After just a minute of boiling, it’s time to find the gravy boat and call “dinner is served,” because your gravy from drippings will be ready to go. (bettycrocker.com)
USING A WIRE WHISK, CONSTANTLY STIR BRISKLY, CONTINUALLY, for a few minutes as it bubbles in the pan. (If using butter DON’T let it turn brown BEFORE adding the liquid next!) . (quora.com)
Pour 1st cup in slowly, and beat briskly, stirring it with the wire whisk CONTINUOUSLY! (quora.com)
NEVER EVER STOP stirring it BRISKLY with the wire whisk UNTIL IT FINISHES THICKENING!!!!! (quora.com)
The browned bits are optional, but they’ll add a lot of flavor, so why waste them? (bakingmischief.com)
Scrape solid, browned bits from the original cooking pan and add them to the skillet (skip this step if you don’t have a fine-mesh strainer). (bakingmischief.com)
All of the flavor a gravy you make from the drippings comes from those browned bits. (simplyrecipes.com)
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Season pork chops liberally with salt and pepper then dredge in flour. (southyourmouth.com)
I seriously doubt Nanny was throwing around the garlic or oregano back in her day when frying up pork chops. (southyourmouth.com)
Serve gravy with pork chops and white rice (see Perfect Rice Every Time ) or mashed potatoes. (southyourmouth.com)
Heat a tablespoon of vegetable oil in a skillet. (quora.com)
Fried Pork Chops & Country Gravy 6-8 bone-in pork chops Salt & pepper 1 1/2 cups flour Vegetable oil 3-4 cups water, divided Pour enough vegetable oil in a large frying pan to coat the bottom (about an 1/8 of an inch deep). (southyourmouth.com)
Seasonings/Herbs Once gravy has been thickened, taste and season with salt & pepper. (spendwithpennies.com)
Taste gravy, season with salt & pepper as needed. (spendwithpennies.com)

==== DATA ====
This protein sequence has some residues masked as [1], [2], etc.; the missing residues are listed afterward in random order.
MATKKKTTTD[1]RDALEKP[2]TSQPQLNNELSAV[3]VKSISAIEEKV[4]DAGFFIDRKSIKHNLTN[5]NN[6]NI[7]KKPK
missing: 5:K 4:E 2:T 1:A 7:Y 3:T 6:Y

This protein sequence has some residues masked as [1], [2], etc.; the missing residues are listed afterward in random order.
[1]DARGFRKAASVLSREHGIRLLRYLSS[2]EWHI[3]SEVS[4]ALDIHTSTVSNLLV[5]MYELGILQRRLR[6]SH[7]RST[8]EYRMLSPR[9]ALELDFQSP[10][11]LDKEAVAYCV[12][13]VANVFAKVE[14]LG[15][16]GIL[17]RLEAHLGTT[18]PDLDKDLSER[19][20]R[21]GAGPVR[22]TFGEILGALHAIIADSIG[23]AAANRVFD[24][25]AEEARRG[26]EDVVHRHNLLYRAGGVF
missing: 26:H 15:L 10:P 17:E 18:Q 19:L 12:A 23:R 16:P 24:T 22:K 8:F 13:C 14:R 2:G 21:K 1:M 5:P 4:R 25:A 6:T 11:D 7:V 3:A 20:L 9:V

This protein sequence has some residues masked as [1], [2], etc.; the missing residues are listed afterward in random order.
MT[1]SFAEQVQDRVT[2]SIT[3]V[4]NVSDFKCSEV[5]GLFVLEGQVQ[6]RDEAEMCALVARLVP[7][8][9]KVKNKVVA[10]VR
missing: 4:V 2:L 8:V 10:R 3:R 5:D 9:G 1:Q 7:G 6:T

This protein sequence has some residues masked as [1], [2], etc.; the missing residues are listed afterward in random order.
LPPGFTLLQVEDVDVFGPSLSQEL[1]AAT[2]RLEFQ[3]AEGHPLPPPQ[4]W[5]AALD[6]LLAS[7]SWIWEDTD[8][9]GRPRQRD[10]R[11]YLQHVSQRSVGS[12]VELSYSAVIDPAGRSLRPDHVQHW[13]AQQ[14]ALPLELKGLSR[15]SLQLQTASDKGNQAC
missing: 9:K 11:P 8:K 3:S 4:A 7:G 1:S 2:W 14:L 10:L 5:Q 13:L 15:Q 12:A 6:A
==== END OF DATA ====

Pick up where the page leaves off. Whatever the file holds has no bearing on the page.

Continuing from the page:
Fresh herbs can be added shortly before serving (parsley, rosemary, and thyme are good options). (spendwithpennies.com)
Season to taste with salt, pepper, and fresh herbs. (spendwithpennies.com)
Mix equal parts fat and flour (eg. 1/2 cup fat and 1/2 cup flour). (spendwithpennies.com)
Create a slurry by combining ⅔ cup flour with ⅔ cup cold water in a jar. (spendwithpennies.com)
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Enjoy hassle-free cooking with the Yummly Meal Planner Enter custom recipes and notes of your own Monitor nutrition info to help meet your health goals Easily add recipes from Yums to the Meal Planner Check It Out Yummly’s food blog:Read all about it Enter custom recipes and notes of your own Monitor nutrition info to help meet your health goals Easily add recipes from Yums to the Meal Planner Check It Out (yummly.com)
If you have any turkey drippings add them to the base for flavor. (spendwithpennies.com)
Homemade turkey gravy Use turkey drippings. (onepotrecipes.com)
I always add some dried sage or Italian Seasoning & a little bit of salt & black pepper to my chicken or turkey gravy! (quora.com)
Mother Lovett always added yellow food coloring to chicken gravy… was this a thing back then? (howsweeteats.com)
Mix flour thickening by combining 1 cup of flour to 1 cup of cold water, or in any 1:1 proportions. (recipetips.com)
Use chicken broth and season with poultry seasoning, thyme, sage and/or rosemary. (spendwithpennies.com)
Remove excess fat leaving 4 Tbsp of fat plus juices and browned drippings in the pan. 1 Remove all but 1/4 cup of fat from pan: Remove the roast from the roasting pan. (simplyrecipes.com)
Combine ½ cup fat with ½ cup flour for each 3-4 cups liquid (broth or juices). (spendwithpennies.com)